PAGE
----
HermanMiller – Simple, visually appealing images.

4. Simplicity and prototypicality
Simple, more familiar design without unnecessary distractions is the best way to win visitors over. The clearer it is to the visitor what’s going on on your website, the easier it is to use the site (and stay on the site). Not only that, according to research less really is more. People tend to find simple design more beautiful than complex design.

Simple design takes away the clutter and distracting elements and focusses on a particular goal. Keep in mind that some pages might be simpler than others, depending on the kinds and types of products or services, but it should always be as simple as possible. If something doesn’t serve a purpose in driving the visitor towards conversion, it must go.

Familiarity is another winner. When something is familiar, it feels safe and trustworthy. The idea that people have in their minds about what certain types of websites, such as news sites, or e-commerce sites, should look like is known as prototypicality. The higher the prototypicality of your website, the higher the chances that visitors will stay (or stay longer). This doesn’t mean you shouldn’t innovate, just be careful not to innovate too much, because it might cause people to leave.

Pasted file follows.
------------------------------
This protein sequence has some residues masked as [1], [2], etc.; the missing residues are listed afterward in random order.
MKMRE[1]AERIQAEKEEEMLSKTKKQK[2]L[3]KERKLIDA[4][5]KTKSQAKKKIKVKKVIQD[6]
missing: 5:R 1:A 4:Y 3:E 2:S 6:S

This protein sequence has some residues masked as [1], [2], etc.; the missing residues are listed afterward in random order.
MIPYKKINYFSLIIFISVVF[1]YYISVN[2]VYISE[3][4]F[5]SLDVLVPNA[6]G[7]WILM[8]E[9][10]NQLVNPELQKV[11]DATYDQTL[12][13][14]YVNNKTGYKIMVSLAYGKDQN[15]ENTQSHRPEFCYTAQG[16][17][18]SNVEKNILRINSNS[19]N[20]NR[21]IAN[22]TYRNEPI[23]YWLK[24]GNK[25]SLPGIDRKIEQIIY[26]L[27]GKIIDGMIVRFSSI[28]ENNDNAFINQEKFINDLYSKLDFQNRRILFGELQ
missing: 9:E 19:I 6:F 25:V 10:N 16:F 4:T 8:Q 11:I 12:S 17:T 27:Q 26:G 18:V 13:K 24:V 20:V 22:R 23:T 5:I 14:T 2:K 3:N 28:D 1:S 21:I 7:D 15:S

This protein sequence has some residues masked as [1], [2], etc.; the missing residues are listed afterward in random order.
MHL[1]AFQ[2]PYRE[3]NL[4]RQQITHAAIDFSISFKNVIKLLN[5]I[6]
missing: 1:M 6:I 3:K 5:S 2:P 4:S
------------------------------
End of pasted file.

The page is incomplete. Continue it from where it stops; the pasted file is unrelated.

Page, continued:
5. Data-driven design is the best design
Using data can help identify what works and what doesn’t, thus allowing designers to improve site performance and design — this is a fundamental part of conversion rate optimization. Data forms the foundation and structure on and around which a high-converting website is built. Of course, there is a level of creativity and learned intuition involved, but data will show you where improvements and changes can be made to ultimately lead to top-conversion rates.

Things like where people look on your web page, where they click, how long they stay, at what point they leave, and how long it takes to convert are key metrics in the design of a highly optimized website.

Having a well-designed website is critical to your business success. Your website represents your business or brand online. It is where people experience your business and the products or services it sells, and where they buy it. Creating great experiences that ultimately lead to conversions, be it sales, sign-ups, or generating leads, is what conversion rate optimization is about, and it starts with design.

Take the short cut to digital marketing success. Contact JMarketing and discuss your options to increase your conversion rates, and immediately skyrocket your results. Click this link and complete the enquiry form, we will contact you back right away.

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About the Author

Joshua Strawczynski
Managing Director
www.jmarketing.agency

An expert in influencing consumer behaviour online. Josh is an award-winning digital marketer, business manager and best selling author. He regularly appears in the media, providing insights into using influence tactics to enhance marketing strategy effectiveness.